Royalty At Its Finest, Getting to know Lost Queens

Royalty At Its Finest, Getting to know Lost Queens

Meet young business owner Eboni M.

The greatest part about this year of 2016 is that the Black community has begun to join and ban together in the midst of all the chaos and injustice happening within the law system in America. Deterring the attention away from current world issues, one topic that has long been ignored is finally starting to come to light. Black owned businesses and why we should support them. One of the many solutions to Black people in America gaining not only human rights equality, but all around equality is to stop following this "American Dream" concept that has been put before since childhood. We must obtain, create, and control OUR OWN. In other words, in order to break the cycle its time for us to stop following this pre-packaged American Dream of working some type of 9-5 that you have no passion for and follow your dream. The human default is to automatically think that something like this unobtainable, its "too big" or "too much". but the truth is you can fulfill any desire that you are passionate about and are skilled in. Especially in this day and age.

After the Alton Sterling shooting, the Black Community came together so strong all over this country, not just outwardly but on social media as well remember the internet is powerful. I'm always making new connects on Twitter and I see so many of the young black youth (the cool kids are like what I like to call them) thriving within these small and sometimes even big businesses that they have created for themselves. They start small and it grows into something bigger more and more every day. It is truly inspiring to see and it's also a reminder that you can do it too. It just takes some perseverance and hard work. Thinking about the potential of the power of Black owned Businesses inspired me to interview one of my fav business owners, Eboni Merriman, founder of Lost Queens.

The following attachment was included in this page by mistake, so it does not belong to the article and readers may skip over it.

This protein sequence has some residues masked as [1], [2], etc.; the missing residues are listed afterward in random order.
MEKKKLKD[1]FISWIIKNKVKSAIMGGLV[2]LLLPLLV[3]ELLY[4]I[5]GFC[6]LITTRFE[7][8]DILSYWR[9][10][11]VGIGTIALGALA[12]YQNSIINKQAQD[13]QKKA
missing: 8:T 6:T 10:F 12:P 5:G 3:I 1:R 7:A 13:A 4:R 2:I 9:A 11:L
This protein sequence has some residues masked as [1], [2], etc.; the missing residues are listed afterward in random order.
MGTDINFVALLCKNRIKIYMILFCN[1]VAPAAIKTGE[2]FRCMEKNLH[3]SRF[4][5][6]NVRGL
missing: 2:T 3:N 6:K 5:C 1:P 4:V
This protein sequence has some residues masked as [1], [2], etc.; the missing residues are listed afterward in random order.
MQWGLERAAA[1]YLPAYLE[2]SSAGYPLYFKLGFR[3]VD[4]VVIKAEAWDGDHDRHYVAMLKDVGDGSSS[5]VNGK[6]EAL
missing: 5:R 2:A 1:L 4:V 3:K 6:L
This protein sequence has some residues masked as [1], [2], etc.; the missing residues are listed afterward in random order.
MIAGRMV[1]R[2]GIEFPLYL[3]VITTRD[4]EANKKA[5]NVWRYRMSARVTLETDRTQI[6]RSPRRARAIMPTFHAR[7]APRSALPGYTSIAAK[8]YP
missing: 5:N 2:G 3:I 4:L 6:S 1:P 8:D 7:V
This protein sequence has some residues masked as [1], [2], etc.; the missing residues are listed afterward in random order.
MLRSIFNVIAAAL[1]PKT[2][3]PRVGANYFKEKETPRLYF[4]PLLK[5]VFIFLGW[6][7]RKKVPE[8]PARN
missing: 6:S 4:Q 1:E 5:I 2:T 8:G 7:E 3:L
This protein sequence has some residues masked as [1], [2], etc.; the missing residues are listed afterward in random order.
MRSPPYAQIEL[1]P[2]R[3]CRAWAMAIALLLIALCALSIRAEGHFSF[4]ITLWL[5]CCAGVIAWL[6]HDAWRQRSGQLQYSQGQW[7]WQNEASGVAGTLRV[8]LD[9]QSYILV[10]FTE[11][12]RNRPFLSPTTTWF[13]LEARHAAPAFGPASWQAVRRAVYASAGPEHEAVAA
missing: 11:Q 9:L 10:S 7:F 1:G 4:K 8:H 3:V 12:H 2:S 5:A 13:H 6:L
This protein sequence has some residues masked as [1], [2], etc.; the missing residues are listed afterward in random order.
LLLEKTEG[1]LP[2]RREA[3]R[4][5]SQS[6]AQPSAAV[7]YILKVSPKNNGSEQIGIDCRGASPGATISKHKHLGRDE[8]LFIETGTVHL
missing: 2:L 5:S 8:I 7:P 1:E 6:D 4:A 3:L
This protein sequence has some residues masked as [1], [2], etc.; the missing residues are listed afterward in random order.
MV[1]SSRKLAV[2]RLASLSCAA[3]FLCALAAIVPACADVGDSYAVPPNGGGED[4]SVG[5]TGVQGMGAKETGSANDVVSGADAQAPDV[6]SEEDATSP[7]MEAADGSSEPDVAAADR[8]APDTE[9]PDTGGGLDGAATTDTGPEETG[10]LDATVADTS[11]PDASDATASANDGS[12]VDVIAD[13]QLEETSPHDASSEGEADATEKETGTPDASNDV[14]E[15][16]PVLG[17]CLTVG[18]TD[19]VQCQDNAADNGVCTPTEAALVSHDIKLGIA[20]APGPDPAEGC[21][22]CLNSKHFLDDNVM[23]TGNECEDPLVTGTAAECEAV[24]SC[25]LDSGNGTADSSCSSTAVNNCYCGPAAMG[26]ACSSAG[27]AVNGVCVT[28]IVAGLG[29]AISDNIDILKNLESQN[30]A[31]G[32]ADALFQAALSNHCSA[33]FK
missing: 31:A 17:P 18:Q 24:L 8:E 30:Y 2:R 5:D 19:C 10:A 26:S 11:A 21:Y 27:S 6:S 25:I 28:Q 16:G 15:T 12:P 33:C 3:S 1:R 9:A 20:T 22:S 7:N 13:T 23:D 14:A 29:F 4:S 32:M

I've been obsessed with Lost Queens ever since I discovered them through seeing my friend "DazziDazz" (who I interviewed a few weeks ago) model some their pieces. I saw the diversity of the models, the set up, and I thought it was amazing. When I saw Lost Queen's "Formation" inspired photo shoot I fell deeper in love! Ever since I've been keeping up with LQ and many other black business as a supporter and witness that establishing your wildest dream is obtainable.

Eboni is 24-years-old originally from New York City, but currently resides in Richmond, VA. We had a little email chat over the weekend just so I could look in the genius of just what Lost Queens is.

So, when was LQ (Lost Queens) first founded?

"AUGUST 2014"

Where did your Inspiration to start Lost Queens come from?

"I wanted to celebrate black womanhood in all of its fullness and the Pharrell "Lost Queen" song kept looping in my head. I've always loved jewelry so it was just natural to go this way."

So I wanna know about this process its' so interesting! You come up with all of the designs yourself?

"I either work with an individual vendor to come up with Lost Queens exclusives or I choose from a few specific vendor's selections based on what I like."

How is the jewelry made? Is it all made by hand? Do you/will you ever use a manufacturer to produce your work?

"We use a few vendors in LA, NYC, Turkey, India & China currently. We had thigh chains and faux septum clips made by hand in previous collections and we hopefully want to expand to Ghana soon."

How long does it typically take to make a piece?

"We're able to get most of our shipments in on a weekly basis; if something is limited edition and that vendor only made a certain amount, I make sure to note that on it's listing."

Do you have a team of people that help you?

"Currently, I have a creative director that I work with. She's helping me clean up the site, streamline the processes, pull some interns together, and take us to another level. I had an assistant for a few months and I made all of my friends help me in the beginning, but I do almost all of the day to day operations solo."